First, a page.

Part-time Minocqua resident, history buff and adventurer Ron Carlson has embarked on a chilly mission at the Arctic to solve an aging mystery behind the whereabouts of the remains of some unfortunate souls.
More than 160 years ago, Captain Sir John Franklin departed England with two ships and 128 men in search of the Northwest Passage in the Arctic.
The men were never heard from again.
Carlson has taken it upon himself to find the tombs of these men as well as the ship's papers, which would reveal details of the expedition.
According to Carlson's blog, in 2003 he traveled to King William Island, Nunavut, to research and study and has since been focused on searching for relics of the doomed Franklin Expedition that departed England in 1845 and disappeared in the region.
"The ships were former bomb vessels and they were re-outfitted for Arctic expedition - they were looking for the Northwest Passage," Carlson said. "Now what I am actually looking for is Sir John Franklin's tomb."
Carlson is convinced that Franklin's body is well preserved for a number of reasons.
"My theory is that if his tomb is there, there is a good chance he is in a coffin, buried," Carlson said. "The first three men that died a few years before - they were preserved and were autopsied about 20 years ago. What I am hoping to find is him in his uniform and the ship's papers."
It is the ship's papers that would be a gold mine of information for any scholar wanting to know the details of what happened on that voyage more than 150 years ago.
"There are two sets of ship papers with all sorts of conditions up there in the 1800s that would be very valuable," Carlson explained. "The story, day-by-day of what happened, would be in those papers."
Carlson flew out of the Lakeland Airport last Thursday and headed north, where he will eventually settle in Cambridge Bay at his fuel base.
However, Carlson will spend most of his time this summer gathering information at King William Island, located in the Canadian province of Nunavut.
"The place where this all happened is King William Island," Carlson said. "On the north side there is a place called Victory Point - that's where the men came on land. They lived on ships for a year or two and abandoned them and started their death march. There are all sorts of things I could find, including other graves."
The relics Carlson looks for are thought to be well-preserved because they are frozen 10 out of the 12 months of the year.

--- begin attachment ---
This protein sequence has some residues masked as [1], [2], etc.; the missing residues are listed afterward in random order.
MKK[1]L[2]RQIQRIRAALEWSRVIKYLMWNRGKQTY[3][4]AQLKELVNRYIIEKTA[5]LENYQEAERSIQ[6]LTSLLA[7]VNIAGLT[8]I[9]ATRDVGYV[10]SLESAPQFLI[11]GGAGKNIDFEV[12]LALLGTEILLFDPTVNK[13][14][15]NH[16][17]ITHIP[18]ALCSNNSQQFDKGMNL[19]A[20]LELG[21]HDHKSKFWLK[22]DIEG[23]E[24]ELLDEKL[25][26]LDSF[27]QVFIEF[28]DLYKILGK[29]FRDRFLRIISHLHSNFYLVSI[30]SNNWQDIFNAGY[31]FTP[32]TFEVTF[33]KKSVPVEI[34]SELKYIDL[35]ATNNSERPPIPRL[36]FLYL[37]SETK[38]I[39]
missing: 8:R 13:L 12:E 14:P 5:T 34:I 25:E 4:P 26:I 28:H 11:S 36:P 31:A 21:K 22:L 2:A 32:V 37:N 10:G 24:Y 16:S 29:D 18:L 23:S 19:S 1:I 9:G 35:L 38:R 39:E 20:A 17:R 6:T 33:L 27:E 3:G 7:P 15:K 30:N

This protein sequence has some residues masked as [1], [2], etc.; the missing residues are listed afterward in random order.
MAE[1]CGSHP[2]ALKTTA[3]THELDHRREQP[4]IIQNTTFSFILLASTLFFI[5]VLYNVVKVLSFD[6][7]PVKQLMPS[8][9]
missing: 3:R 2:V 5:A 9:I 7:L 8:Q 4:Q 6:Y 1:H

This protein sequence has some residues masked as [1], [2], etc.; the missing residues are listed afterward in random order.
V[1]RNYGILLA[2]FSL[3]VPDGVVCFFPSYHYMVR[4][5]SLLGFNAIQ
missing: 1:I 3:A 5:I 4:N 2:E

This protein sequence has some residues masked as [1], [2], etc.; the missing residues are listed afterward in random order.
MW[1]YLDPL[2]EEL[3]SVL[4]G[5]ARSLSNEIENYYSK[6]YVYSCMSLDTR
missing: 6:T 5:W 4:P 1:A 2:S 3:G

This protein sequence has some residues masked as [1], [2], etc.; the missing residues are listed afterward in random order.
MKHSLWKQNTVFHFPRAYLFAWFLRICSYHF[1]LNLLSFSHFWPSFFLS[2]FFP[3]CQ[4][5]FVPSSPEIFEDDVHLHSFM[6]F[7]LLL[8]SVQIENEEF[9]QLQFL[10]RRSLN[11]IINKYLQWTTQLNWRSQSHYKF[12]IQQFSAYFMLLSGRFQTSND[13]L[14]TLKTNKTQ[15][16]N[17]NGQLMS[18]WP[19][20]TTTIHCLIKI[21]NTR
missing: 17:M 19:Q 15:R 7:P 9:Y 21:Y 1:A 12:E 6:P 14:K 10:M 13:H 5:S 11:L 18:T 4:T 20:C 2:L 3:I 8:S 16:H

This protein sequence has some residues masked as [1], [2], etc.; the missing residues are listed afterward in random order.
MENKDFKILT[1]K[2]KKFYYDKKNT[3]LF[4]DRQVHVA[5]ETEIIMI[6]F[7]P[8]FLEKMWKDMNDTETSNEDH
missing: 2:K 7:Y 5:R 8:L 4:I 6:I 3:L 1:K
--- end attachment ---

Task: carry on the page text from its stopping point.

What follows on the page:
"July and August is the only time to get up there because it is 60 below otherwise," Carlson said.
Studying the expedition
Always interested in Arctic history, Carlson first became enamored by the Franklin Expedition when he picked up a book about a different voyage made by Charles Francis Hall.
"My interest started 15 years ago," Carlson recalls. "I picked up a book by Chauncey Loomis about a famous American explorer, Charles Francis Hall. He was up there 10 years after on his own expedition and was murdered. Loomis, the author, solved the murder. I wondered, 'Who are these Franklin men?' No one has found anything and there is a lot up there."
Carlson is aware that danger looms in the Arctic because he has been in near-death situations in the region on previous trips. He recalls two situations that were especially terrifying.
"There is moderate risk up there. We had two close death experiences - once with engine failure. We had to sit on top of the plane with guns when a particular polar bear wouldn't go away. Another time I almost lost my wife in a plane. I was doing a fuel cache and she was on the plane and she got sucked out into the tide with the plane. We were barely able to get back."
Carlson does not go on his trips without the proper equipment. His gadgets are high-tech and expensive. The plane he flies, called the DeHavilland Beaver, is especially impressive. It has the capability to fly for many hours at a time with its three belly fuel tanks totalling 95 gallons, plus wingtip tanks on each side totalling another 42 gallons.
In addition, Carlson added a 35-gallon stand-alone tank which is strapped down in the cabin. The plane is equipped with tundra tires which are perfect for Carlson's purposes. He also has a monitor in the cockpit of the plane (used in police cars) for thermal scanning while coupled to a separate Garmin GPS system.
When not exploring the north, Carlson enjoys spending time in northern Wisconsin. He and his wife, Ruth, own Kodiak Lodge on Fence Lake.
"We call it Kodiak Lodge because I used to hunt on Kodiak Island in Alaska, Carlson said. "When I was in Alaska I came around a river and saw a sea plane 15 years ago. When I saw that, it all started from there."
Carlson is a registered architect in Illinois, where he owns a large commercial interior designing firm. He employs more than 40 people in the company. He will be welcomed back in August by Ruth and his four children.
"I'm going to be up there for two months - working, doing scanning, really trolling from an altitude of 3,000 feet on the shoreline and inland," Carlson explained. "The plan is to go back next year with an archeologist to do ground recon of the targets I find with the thermal scanners. It will be a two-phase process."
Readers can follow Carlson's journey on his blog, "In Search of Franklin" at http://bushpilothc.blogspot.com.
Dan Hogan can be reached via email at firstname.lastname@example.org.